So, will I own something when I'm done if I rent?  Nope.  Does it work out for me that I don't have to pay taxes, take care of the lawns and gardens, be responsible for my own repairs when the furnace or washer or hot water heater break down?  It surely does!  Here's the funny part.  Who decided I needed to won my own place anyways?  My housing choices are my own and nobody elses.  Many times when I talk to people that say that to me, and I tell them that it is cheaper for me to rent right now, for the above reasons, they can only say "Ya well you won't own anything in the end."  You may be right - 30 years from now, or less depending on the size of the mortgage and the duration.  I don't have to pull my hair out looking for the money for taxes and lawn care and driveway sealants, and window replacements, and water bills when someone forgets to turn off the tap.  And right now, I am happy having no maintenance to do on my place.  It works for me.

Another invisible script:  "I could never do...[that]."
Youa re so very right my friend.  You could never.  Because it isn't a priority for you. Because you've already defeated yourself before even trying.  Because you've never done it before.  Need a lesson on this?  Watch a baby learn to walk.  You were that baby once.  You fell down.  You got back up and slowly over time you were walking...then running...then dancing and singing and doing cartwheels.  I do not know a person on earth that did a cartwheel perfectly the very first time.    This script has "I'm afraid to try because I don't want to look foolish" written all over it.  This one, lately, makes me want to hurl the person through a glass door and then vomit.  Stop using this one.  Say I've never tried it and be honest about whether you even want to.  Say it isn't a priority for you right now.  Say the honest to god truth about this but for crying out loud stop verbally announcing the fact that you are an utter and complete defeatist in your own darn life. 
If you say you can, you can.  If you say you can't, you can't.  No matter what you say, you are always right.  People, life is about practicing the things we need to and want to.  I couldn't play the flute for the first month or two I had the thing.  I never said I could never play it.  I said, I do not know how now...but I will learn.  I practiced 30 minutes or more every single night to become, not only someone that could play it, but third chair in our orchestra.  It made me work harder to get to first chair.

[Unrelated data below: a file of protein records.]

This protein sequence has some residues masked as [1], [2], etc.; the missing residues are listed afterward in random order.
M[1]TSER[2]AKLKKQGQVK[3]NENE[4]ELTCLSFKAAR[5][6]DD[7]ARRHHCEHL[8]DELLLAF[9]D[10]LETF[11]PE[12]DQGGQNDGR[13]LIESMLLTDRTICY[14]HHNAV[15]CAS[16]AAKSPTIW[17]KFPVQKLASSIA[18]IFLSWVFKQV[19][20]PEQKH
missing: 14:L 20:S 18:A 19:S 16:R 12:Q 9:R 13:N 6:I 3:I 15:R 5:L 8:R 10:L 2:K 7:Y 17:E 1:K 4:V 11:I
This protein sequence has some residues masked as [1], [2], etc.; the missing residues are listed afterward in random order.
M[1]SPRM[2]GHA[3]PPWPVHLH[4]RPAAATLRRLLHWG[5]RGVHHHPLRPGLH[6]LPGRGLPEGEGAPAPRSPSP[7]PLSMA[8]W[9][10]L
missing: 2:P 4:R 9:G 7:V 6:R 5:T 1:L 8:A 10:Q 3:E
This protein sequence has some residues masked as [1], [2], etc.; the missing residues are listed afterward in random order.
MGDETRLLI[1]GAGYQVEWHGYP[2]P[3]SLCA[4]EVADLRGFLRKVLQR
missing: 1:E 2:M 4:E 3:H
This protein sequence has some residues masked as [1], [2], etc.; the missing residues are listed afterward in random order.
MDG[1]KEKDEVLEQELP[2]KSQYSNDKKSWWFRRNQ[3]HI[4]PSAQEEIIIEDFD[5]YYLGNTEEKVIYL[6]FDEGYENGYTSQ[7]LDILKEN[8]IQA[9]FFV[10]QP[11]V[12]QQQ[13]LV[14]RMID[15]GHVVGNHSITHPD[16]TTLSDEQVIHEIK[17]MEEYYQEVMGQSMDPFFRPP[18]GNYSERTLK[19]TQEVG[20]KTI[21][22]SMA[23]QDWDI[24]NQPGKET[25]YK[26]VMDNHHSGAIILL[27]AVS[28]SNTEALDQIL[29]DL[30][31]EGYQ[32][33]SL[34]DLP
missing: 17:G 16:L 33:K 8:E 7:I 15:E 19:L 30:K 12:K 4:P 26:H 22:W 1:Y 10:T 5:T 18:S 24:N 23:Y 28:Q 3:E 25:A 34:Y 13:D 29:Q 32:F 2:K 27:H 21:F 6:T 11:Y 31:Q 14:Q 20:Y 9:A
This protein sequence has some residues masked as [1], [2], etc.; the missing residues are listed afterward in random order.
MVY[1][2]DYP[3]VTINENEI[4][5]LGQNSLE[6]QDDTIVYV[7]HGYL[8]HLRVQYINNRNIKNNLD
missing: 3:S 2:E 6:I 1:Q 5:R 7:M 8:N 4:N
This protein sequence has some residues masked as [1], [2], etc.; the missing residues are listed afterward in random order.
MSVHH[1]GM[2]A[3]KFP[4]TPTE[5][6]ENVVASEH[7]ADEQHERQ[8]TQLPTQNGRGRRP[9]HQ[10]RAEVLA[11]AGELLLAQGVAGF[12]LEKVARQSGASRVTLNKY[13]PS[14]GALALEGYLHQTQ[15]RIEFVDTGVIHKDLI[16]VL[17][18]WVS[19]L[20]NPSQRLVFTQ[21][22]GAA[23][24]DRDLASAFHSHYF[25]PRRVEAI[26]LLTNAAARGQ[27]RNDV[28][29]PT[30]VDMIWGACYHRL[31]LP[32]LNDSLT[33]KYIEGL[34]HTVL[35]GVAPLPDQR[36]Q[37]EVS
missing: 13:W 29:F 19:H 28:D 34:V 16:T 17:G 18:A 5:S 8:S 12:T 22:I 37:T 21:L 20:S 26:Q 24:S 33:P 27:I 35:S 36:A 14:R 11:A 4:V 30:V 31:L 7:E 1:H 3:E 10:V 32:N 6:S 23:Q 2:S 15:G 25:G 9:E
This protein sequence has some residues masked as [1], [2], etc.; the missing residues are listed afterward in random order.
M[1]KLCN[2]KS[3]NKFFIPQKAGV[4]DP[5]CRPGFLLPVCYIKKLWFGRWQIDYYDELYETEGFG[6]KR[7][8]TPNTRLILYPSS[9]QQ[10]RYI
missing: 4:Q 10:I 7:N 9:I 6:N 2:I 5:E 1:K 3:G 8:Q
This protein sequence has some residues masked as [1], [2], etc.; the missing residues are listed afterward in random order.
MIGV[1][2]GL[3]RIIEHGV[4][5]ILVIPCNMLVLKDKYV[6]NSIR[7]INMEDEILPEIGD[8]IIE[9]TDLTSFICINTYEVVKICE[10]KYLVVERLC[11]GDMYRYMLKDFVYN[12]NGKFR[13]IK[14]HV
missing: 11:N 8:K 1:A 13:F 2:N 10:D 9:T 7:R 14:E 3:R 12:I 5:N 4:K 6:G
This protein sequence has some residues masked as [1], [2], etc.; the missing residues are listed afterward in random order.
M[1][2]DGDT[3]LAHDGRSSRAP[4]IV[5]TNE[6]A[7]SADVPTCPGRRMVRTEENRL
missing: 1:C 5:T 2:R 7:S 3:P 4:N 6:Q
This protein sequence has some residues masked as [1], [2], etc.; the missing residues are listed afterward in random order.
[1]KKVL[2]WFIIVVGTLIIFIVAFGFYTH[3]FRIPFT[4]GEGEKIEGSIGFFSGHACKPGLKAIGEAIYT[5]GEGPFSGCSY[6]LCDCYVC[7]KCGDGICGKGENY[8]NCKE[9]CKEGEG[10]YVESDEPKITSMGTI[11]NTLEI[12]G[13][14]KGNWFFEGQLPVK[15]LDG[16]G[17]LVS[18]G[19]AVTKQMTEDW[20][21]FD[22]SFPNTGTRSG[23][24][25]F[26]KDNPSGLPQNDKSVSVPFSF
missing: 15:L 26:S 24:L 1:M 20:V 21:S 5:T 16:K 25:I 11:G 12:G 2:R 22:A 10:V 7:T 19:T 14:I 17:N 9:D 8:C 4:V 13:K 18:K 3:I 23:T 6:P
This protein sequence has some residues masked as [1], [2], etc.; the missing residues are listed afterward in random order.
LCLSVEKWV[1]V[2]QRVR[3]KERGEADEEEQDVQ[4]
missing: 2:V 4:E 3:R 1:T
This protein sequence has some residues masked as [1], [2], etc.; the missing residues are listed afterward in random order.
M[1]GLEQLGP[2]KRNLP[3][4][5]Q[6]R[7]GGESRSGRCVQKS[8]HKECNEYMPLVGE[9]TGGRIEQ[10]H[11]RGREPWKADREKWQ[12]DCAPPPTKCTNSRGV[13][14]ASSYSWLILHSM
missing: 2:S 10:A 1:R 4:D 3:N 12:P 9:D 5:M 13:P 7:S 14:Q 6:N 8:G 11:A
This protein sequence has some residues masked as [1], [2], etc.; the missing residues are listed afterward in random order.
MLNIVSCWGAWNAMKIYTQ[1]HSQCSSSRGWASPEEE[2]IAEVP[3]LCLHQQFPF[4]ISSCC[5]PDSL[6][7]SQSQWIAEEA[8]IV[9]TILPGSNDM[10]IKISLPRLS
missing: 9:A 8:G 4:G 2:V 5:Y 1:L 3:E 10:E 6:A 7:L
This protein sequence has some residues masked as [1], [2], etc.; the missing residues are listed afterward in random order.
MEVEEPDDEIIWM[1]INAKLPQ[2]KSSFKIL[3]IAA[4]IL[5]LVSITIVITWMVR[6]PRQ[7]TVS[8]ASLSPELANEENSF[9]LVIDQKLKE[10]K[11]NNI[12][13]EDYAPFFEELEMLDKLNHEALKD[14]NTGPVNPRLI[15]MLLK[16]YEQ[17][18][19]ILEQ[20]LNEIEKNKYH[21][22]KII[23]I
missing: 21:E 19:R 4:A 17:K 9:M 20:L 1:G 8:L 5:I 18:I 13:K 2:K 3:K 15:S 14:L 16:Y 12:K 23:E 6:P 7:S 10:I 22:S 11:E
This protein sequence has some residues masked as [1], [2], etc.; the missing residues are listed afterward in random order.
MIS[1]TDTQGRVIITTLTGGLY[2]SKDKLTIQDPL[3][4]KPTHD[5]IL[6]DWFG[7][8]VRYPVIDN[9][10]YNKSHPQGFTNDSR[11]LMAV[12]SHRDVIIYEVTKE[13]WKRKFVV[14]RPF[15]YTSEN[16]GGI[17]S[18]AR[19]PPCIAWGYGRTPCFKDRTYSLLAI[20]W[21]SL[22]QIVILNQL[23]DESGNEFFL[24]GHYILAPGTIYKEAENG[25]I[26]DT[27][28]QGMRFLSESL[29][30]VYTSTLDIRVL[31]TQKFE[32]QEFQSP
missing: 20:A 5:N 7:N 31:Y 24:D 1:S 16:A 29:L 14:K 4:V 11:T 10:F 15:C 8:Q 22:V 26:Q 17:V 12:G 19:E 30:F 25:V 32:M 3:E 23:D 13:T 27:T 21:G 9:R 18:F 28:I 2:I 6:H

I couldn't walk in the beginning either.  I can do that now too.  Somewhere in our adult life a switch was flicked that said if I can't do something now, I should never try to.  Ever.  The switch also allowed our brain to tell us that we'd look silly in front of people we are trying to get to respect and hold us in high regard.  When, if you think about it, if you'd just go ahead and do that thing you are telling everyone you can't do, and then belittling people that are doing it, the people you want to respect you will either have earned the respect of you and hold you in even higher regard for being authentic to you, or move on and you can accept people who deserve your respect as much as you theirs back into your life. 


Here is a positive script:  If the money is for education, even if we don't have it, we'll find a way. 

This one rewards the process of learning and improving oneself and says even if we don't have a lot of money, education is the most important thing, so we'll figure it out. 

Another one:  I may not know how to do that now.  I do know how to learn and practice it, especially if it means career advancement, personal improvement, or overall bettering of the quality of life for someone else.

What invisible scripts can you see in your own life?  Are you going to keep them or change them? 

1 comment:

  1. I used to have a lot of those invisible scripts, not so much anymore. At a certain age it no longer mattered to me if I looked foolish or not. And I have all sorts of retirement plans that will take me out of my "comfort zone" and will require me learning all sorts or new things. One thing I can say truthfully is I've always liked a challenge - I haven't always succeeded and sometimes it takes a while to get back on the horse, but I always do. And so do you!